In June, in a welcome move, TPNW states parties, citing “increasingly strident nuclear rhetoric,” issued a consensus political statement declaring that “…any use or threat of use of nuclear weapons is a violation of international law, including the Charter of the United Nations. We condemn unequivocally any and all nuclear threats, whether they be explicit or implicit and irrespective of the circumstances.”

Unfortunately, thus far, all nuclear-armed states have refused to engage with the TPNW.

It was also unfortunate that Japan decided not to attend the first meeting of states parties to the TPNW even though Prime Fumio Kishida said in October 2021: “I believe that the Treaty on the Prohibition of Nuclear Weapons is a very important treaty for a world without nuclear weapons.”

Going forward it is important that all states recognize that the TPNW is a positive contribution to global security and seriously consider joining the treaty. If Japan wants to be an effective “bridge-builder” between nuclear-armed states and non-nuclear weapon states, it will need to engage in upcoming meetings of the TPNW.

What Can Be Done?

Given the growing risk of nuclear war, we must do all we can to encourage our elected leaders to provide leadership and to take meaningful action.

Our actions will determine if we can succeed – or not – in moving away from dangerous nuclear policies and toward renewed and productive disarmament diplomacy.

An important catalyst for change is increasing societal awareness about the horrific effects of nuclear weapons use and the risks of nuclear war. Here in Japan, the persistent and dedicated efforts of the Hibakusha have been essential in helping the world understand the grave consequences of nuclear weapons. That work must continue in new and creative ways.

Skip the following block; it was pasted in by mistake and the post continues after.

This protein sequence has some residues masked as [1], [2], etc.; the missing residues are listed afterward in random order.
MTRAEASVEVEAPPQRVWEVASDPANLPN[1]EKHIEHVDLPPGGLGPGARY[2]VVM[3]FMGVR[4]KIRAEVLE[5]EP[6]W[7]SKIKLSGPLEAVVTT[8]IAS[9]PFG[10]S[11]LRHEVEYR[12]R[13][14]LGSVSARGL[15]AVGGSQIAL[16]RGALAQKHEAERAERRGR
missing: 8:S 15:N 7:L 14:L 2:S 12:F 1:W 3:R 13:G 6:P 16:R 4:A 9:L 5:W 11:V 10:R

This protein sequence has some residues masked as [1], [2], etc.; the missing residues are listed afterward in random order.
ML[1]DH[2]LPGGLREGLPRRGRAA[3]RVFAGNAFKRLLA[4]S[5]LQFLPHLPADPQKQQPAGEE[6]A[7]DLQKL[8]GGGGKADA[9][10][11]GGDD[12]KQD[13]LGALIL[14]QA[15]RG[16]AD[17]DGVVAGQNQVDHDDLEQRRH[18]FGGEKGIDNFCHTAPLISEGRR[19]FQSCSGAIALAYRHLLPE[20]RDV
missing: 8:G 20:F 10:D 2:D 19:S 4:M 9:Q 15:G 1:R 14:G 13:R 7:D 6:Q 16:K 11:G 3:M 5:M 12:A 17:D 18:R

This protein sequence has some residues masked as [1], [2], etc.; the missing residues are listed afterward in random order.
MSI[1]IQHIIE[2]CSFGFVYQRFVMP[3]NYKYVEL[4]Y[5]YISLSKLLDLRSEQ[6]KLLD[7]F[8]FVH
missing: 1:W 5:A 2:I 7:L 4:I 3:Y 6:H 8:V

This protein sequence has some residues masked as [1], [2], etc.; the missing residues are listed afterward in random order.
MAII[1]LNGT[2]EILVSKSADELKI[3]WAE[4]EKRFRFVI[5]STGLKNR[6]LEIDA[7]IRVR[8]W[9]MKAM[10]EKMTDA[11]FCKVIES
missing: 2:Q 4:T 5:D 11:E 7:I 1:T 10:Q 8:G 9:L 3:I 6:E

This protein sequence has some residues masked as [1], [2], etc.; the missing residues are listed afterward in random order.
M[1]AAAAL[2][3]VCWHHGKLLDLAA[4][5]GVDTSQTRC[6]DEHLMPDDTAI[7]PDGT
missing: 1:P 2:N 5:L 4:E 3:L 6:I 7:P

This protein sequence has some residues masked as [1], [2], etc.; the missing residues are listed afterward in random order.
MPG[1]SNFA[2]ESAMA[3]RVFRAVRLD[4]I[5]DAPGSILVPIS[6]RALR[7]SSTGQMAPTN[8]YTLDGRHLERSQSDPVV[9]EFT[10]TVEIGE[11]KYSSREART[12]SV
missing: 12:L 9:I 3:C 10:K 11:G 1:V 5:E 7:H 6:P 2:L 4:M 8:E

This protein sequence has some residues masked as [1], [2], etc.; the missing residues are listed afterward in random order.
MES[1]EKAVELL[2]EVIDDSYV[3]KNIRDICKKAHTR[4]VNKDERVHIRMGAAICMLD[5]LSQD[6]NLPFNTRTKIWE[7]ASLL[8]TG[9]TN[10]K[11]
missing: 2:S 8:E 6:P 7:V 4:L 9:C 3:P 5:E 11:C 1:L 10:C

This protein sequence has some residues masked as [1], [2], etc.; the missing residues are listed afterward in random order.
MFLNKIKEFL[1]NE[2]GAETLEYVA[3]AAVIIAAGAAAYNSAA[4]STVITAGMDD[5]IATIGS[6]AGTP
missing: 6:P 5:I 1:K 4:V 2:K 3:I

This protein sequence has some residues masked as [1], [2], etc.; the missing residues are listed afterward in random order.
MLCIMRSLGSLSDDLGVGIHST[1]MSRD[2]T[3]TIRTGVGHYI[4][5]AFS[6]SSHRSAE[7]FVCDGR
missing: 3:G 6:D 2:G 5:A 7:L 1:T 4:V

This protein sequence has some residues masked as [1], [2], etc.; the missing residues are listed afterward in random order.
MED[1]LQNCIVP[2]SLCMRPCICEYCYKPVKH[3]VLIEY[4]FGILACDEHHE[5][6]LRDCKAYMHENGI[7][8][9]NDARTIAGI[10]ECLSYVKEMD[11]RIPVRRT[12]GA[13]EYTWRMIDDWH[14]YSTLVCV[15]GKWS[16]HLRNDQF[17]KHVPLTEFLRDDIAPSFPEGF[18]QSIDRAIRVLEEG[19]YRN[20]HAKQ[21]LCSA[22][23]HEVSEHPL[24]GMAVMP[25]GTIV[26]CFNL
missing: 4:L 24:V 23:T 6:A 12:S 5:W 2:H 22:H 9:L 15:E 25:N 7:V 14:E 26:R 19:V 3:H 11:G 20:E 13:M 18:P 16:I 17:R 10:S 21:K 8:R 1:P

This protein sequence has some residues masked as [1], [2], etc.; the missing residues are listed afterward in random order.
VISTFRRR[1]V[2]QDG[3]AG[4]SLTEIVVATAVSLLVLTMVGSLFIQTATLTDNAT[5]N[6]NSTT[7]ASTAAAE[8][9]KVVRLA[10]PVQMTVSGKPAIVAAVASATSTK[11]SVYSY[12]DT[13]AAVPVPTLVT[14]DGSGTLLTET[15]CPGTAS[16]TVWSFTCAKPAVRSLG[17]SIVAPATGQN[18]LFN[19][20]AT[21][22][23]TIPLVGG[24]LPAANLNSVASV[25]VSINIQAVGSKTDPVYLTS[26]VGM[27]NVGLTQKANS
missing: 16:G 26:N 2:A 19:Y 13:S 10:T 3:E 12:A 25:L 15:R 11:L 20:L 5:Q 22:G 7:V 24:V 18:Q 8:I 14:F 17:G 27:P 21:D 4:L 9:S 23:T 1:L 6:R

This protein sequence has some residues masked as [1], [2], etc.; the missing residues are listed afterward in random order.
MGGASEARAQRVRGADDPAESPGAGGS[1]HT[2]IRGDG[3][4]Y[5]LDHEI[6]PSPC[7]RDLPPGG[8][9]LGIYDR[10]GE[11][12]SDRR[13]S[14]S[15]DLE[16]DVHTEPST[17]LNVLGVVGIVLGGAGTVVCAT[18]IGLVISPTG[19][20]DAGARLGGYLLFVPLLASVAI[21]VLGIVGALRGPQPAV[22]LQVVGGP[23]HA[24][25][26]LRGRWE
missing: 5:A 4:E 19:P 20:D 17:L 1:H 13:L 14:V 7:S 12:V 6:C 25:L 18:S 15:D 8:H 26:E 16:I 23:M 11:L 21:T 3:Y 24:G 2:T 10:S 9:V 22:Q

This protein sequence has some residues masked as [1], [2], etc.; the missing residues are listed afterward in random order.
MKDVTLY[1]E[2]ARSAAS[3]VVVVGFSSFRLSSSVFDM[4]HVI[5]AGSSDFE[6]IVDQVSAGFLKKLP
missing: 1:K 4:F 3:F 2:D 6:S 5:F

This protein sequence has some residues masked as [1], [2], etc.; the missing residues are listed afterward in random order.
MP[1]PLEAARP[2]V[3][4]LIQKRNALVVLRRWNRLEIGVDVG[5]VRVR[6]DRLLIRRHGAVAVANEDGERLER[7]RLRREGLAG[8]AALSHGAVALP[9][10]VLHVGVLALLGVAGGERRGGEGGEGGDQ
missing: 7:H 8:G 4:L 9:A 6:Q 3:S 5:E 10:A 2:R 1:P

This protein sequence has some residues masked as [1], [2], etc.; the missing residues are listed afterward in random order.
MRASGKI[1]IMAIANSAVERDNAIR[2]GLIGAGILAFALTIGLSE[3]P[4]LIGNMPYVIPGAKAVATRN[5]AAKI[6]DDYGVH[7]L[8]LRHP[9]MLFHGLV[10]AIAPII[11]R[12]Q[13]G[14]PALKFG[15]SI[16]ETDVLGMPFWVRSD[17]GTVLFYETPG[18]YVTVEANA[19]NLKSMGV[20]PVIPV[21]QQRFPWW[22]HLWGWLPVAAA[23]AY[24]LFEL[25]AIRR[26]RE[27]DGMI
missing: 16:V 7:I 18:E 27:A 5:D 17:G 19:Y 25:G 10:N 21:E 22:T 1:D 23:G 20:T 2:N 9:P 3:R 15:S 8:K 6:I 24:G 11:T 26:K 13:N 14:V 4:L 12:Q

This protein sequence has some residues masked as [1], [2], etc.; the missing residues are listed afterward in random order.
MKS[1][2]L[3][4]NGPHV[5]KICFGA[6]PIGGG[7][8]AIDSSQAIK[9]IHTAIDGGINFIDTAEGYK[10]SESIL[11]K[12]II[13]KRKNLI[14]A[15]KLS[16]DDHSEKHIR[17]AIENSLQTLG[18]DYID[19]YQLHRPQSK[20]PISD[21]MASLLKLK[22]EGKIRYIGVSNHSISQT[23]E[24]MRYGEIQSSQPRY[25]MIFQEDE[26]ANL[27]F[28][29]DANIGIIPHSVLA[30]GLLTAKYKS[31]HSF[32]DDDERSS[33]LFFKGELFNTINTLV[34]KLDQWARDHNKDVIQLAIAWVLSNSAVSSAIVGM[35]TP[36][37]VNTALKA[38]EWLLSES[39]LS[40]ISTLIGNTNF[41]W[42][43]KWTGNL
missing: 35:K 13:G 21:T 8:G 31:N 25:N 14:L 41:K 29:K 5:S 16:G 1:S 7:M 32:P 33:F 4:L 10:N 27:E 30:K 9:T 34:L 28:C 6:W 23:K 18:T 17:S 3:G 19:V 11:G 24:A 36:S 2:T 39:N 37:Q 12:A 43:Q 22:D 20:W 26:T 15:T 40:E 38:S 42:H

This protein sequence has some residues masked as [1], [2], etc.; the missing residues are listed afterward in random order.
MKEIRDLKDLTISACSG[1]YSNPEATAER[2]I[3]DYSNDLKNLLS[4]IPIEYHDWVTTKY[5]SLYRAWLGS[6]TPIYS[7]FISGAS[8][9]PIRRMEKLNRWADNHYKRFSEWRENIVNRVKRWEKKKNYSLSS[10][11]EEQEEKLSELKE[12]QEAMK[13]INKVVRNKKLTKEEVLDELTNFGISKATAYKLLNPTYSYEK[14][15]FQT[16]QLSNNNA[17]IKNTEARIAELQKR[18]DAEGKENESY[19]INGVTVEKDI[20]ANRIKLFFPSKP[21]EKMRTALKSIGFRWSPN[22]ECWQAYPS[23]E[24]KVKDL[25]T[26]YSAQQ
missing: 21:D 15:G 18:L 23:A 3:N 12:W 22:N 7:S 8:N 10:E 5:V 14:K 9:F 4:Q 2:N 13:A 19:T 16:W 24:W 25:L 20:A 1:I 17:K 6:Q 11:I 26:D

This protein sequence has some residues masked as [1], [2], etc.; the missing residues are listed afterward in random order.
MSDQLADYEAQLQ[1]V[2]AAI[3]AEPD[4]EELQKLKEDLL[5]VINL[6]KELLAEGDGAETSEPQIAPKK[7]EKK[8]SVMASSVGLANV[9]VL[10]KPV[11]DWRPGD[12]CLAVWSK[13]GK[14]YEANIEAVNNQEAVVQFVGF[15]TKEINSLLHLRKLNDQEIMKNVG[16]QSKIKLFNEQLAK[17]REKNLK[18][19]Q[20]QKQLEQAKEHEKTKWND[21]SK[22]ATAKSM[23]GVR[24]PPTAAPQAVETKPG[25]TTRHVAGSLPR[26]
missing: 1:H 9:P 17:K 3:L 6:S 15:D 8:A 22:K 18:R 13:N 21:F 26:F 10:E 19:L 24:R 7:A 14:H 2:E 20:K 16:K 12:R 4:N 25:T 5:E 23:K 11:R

Now, some 77 years after the bombings of Hiroshima and Nagasaki, we must take inspiration from the Hibakusha and share their stories and testimonials even more widely ensure that successive generations understand that a nuclear war cannot be won and must never be fought.

Just as importantly, we must also do our part to explain why national security strategies that depend on nuclear deterrence are inherently risky and will eventually fail, and that the only cure for nuclear war is the elimination of nuclear weapons.

Progress also will continue to depend on effective and sustained pressure of concerned citizens here in Japan and around the globe on their elected leaders to take meaningful action to reduce dangers and verifiably eliminate all nuclear weapons and to use every opportunity available to put the world on a safer course.

The 10th NPT Review Conference

The next global debate about nuclear weapons and the dangers they pose will take place at the 10th NPT Review Conference at UN headquarters in New York.

The review conference is a critical opportunity for the treaty’s 191 states-parties to reinforce the norms against nuclear weapons, to strongly condemn any threat of nuclear weapons use, and to intensify the pressure for action to fulfill the treaty’s Article VI disarmament provisions.

Just as they did when states-parties gathered for 1995 Review Conference to negotiate the terms for the extension of the treaty, states-parties must produce results.